<access modifier="public | protected | private"/>
</modify-function>

Renaming

The rename node can be specified as child of a <modify-function> node and will change the name of that function.

<modify-...>
    >rename to="..." />
</modify-...>
AttributeDescription
toThe new name of the field or function.

Custom Constructor

Value types are required to have a copy constructor because of their use pattern in the generated code, but not all classes have this. In these cases we specify a custom constructor that provides the code for making a copy of the object. A custom constructor has a signature like this:

T *customConstructor(T *copy);

The custon constructor nodes can be specified as a child of <value-type> nodes.

<custom-constructor>
    // code for custom constructor
</custom-constructor>

Custom Destructor

When a custom constructor is provided we are most likely required to clean up the memory allocated in the custom construcotr. This is done in the custom destructor. The custom destructor has the following signature:

void customDestructor(T *copy);

<custom-destructor>
    // code for custom destructor
</custom-destructor>

Includes

By default, the generator assumes that for each type, such as QPainter, there exists a globally accessible header accessible with "#include <QPainter>". If this is not the case it is possible to rename the include with with an include node. The include node can be specified as a child of the <primitive-type>, <value-type> or <object-type> nodes.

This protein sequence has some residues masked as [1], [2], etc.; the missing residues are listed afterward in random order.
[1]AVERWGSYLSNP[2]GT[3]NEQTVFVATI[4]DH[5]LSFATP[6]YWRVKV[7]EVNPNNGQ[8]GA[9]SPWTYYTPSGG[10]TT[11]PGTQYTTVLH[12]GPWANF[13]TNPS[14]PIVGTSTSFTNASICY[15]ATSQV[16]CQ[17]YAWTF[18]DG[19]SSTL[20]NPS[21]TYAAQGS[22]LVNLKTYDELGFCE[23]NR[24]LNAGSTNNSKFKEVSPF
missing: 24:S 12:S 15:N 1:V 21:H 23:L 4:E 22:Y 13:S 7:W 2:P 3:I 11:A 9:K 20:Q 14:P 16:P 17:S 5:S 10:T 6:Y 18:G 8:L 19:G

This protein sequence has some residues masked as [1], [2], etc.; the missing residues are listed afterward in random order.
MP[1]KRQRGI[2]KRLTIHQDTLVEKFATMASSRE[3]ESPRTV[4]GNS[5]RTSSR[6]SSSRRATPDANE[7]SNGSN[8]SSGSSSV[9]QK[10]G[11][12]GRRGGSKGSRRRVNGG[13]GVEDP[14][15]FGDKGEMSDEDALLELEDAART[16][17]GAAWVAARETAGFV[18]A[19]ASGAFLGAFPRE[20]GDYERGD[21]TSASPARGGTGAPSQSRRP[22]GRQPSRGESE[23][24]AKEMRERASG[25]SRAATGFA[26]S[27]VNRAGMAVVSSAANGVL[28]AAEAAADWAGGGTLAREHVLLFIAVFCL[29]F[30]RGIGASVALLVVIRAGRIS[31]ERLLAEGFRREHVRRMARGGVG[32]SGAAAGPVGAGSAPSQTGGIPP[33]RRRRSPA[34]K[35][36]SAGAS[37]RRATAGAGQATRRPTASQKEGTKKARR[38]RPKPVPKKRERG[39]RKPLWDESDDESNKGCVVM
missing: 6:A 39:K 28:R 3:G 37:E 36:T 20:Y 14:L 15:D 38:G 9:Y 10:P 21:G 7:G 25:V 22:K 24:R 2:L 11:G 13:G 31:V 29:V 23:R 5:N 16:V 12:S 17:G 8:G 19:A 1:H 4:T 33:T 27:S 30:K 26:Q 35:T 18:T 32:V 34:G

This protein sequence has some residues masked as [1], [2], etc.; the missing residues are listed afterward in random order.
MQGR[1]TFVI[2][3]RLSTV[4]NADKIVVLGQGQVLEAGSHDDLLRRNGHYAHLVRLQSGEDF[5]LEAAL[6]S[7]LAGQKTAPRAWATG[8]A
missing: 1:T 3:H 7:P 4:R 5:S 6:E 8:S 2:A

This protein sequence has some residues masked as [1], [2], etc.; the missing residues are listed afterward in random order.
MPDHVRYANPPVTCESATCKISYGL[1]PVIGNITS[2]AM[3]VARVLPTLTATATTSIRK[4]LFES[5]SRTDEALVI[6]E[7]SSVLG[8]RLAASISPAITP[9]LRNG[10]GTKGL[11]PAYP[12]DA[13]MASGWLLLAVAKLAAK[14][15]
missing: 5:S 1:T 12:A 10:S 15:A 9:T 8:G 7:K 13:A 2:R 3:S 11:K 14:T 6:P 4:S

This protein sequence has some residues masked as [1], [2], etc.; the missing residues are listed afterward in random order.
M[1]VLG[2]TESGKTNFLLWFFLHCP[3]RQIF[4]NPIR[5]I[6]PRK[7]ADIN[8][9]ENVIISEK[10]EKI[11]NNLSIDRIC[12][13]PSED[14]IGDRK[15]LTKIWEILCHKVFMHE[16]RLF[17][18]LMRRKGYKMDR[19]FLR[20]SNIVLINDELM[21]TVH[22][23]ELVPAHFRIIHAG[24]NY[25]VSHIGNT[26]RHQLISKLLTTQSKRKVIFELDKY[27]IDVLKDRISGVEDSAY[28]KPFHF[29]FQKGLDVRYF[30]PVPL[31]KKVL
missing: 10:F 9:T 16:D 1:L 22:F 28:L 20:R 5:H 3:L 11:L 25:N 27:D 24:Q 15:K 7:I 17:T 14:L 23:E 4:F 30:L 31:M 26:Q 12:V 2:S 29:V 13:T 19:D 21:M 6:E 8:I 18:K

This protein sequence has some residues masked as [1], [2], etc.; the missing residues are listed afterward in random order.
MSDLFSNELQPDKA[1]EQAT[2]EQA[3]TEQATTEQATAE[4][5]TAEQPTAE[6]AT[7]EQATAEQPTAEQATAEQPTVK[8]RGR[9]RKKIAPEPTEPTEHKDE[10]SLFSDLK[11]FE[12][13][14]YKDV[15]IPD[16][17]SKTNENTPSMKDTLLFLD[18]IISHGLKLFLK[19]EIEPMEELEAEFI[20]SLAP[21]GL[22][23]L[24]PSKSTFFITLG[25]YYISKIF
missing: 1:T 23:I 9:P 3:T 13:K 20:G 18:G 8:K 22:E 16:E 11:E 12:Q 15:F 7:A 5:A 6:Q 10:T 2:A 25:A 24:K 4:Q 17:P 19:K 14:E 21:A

<...-type>
    <include file-name="..." location="global | local"/>
</...-type>

It is some times required to include extra files in the generated C++ code to make sure that the generated code compiles. The <extra-includes> node can be specified as a child of the <value-type> or <object-type> nodes. A list of <include> nodes is specified inside the <extra-includes> node.

<extra-includes>
    <include file-name="..." location="global | local"/>
</extra-includes>
AttributeDescription
file-nameThe file to include, such as "QStringList".
locationWhere the file is located. global: The file is in located $INCLUDEPATH and will be included using #include <...> local: The file is in local directory and will be included using: #include "..."

Code Injections

Code injections can be inserted to an <object-type>, <value-type> or a <modify-function> node.

<inject-code
        class="java | native | shell | shell-declaration | shell-definition"
        position="beginning | end"
>
    // the code
</inject-code>
AttributeDescription
class
javaCode inserted into the java source code on the class level, making it possible to declare variables and functions native:
shellApplicable to modify-function nodes of class="shell". Code is injected into shell function.
shell-declaration:
shell-definition:

position attribute: beginning: (the default), code is inserted at the beginning of the function. end: code is inserted at the end of the function

Argument Mapping

Argument mapping can be inserted into code injections to map an argument name to the argument name actually used in the generated code.

<argument-map
    position="numeric value"
    meta-name="string value"
>
AttributeDescription
positionAn index, starting at 1, indicating the argument foposition which this argument map applies.
meta-nameThe name used within the code injection to adress the argument at the given position

Warnings

The generator will generate several warnings, many of which can be determined as irrelevant by the user. It is then possible to suppress warnings, using the <suppress-warning> node which can be specified as a child of the typesystem node.

<suppress-warning
    text="..."
>
AttributeDescription
textThe warning text to suppress.
This page was updated at 17.05.2016